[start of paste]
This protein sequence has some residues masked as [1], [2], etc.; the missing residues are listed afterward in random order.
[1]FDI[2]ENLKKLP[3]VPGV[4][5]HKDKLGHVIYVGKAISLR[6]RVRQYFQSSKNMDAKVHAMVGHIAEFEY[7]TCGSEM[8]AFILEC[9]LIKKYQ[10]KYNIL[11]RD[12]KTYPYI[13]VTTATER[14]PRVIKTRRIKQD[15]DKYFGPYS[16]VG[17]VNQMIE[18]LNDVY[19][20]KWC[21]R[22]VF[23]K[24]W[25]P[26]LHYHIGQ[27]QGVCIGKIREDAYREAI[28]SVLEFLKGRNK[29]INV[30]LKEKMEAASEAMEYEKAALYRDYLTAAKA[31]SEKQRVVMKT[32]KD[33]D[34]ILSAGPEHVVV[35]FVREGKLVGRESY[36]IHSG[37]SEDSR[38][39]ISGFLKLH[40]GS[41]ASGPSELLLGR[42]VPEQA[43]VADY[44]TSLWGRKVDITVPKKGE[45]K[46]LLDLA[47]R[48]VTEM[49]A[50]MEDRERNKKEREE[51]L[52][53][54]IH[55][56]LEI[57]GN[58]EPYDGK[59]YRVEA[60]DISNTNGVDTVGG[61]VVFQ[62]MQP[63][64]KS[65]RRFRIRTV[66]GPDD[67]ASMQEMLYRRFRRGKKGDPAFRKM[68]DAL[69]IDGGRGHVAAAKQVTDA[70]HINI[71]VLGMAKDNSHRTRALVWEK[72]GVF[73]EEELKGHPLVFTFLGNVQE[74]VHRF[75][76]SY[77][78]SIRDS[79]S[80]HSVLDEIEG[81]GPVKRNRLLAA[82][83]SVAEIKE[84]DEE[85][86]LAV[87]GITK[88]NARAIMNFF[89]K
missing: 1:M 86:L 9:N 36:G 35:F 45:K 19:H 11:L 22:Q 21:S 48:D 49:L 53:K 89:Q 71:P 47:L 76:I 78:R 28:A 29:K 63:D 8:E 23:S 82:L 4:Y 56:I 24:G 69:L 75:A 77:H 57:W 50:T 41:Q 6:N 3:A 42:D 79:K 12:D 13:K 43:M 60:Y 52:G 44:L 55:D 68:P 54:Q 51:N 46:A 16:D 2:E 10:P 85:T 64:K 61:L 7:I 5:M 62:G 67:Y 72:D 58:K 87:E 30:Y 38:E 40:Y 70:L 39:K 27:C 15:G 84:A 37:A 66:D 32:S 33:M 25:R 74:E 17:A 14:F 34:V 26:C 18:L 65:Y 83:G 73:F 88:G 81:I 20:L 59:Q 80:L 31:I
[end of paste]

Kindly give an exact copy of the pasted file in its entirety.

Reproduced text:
This protein sequence has some residues masked as [1], [2], etc.; the missing residues are listed afterward in random order.
[1]FDI[2]ENLKKLP[3]VPGV[4][5]HKDKLGHVIYVGKAISLR[6]RVRQYFQSSKNMDAKVHAMVGHIAEFEY[7]TCGSEM[8]AFILEC[9]LIKKYQ[10]KYNIL[11]RD[12]KTYPYI[13]VTTATER[14]PRVIKTRRIKQD[15]DKYFGPYS[16]VG[17]VNQMIE[18]LNDVY[19][20]KWC[21]R[22]VF[23]K[24]W[25]P[26]LHYHIGQ[27]QGVCIGKIREDAYREAI[28]SVLEFLKGRNK[29]INV[30]LKEKMEAASEAMEYEKAALYRDYLTAAKA[31]SEKQRVVMKT[32]KD[33]D[34]ILSAGPEHVVV[35]FVREGKLVGRESY[36]IHSG[37]SEDSR[38][39]ISGFLKLH[40]GS[41]ASGPSELLLGR[42]VPEQA[43]VADY[44]TSLWGRKVDITVPKKGE[45]K[46]LLDLA[47]R[48]VTEM[49]A[50]MEDRERNKKEREE[51]L[52][53][54]IH[55][56]LEI[57]GN[58]EPYDGK[59]YRVEA[60]DISNTNGVDTVGG[61]VVFQ[62]MQP[63][64]KS[65]RRFRIRTV[66]GPDD[67]ASMQEMLYRRFRRGKKGDPAFRKM[68]DAL[69]IDGGRGHVAAAKQVTDA[70]HINI[71]VLGMAKDNSHRTRALVWEK[72]GVF[73]EEELKGHPLVFTFLGNVQE[74]VHRF[75][76]SY[77][78]SIRDS[79]S[80]HSVLDEIEG[81]GPVKRNRLLAA[82][83]SVAEIKE[84]DEE[85][86]LAV[87]GITK[88]NARAIMNFF[89]K
missing: 1:M 86:L 9:N 36:G 35:F 45:K 19:H 11:L 22:Q 21:S 48:D 49:L 53:K 89:Q 71:P 47:L 76:I 78:R 28:A 29:K 63:D 8:E 23:S 82:L 4:Y 56:I 24:G 69:L 75:A 77:H 57:W 50:T 41:Q 6:N 3:A 42:D 79:K 12:D 13:K 43:M 60:Y 52:G 44:L 55:D 68:P 54:Q 51:N 46:A 16:D 2:E 10:P 85:T 64:K 61:L 7:I 5:M 62:G 67:Y 72:D 58:K 87:E 30:Y 38:E 40:Y 70:L 39:K 27:C 15:G 84:A 37:A 66:D 32:S 33:M 25:R 74:E 17:A 14:F 34:V 26:C 18:L 65:Y 83:G 73:F 88:G 81:I 20:L 59:Q 80:L 31:I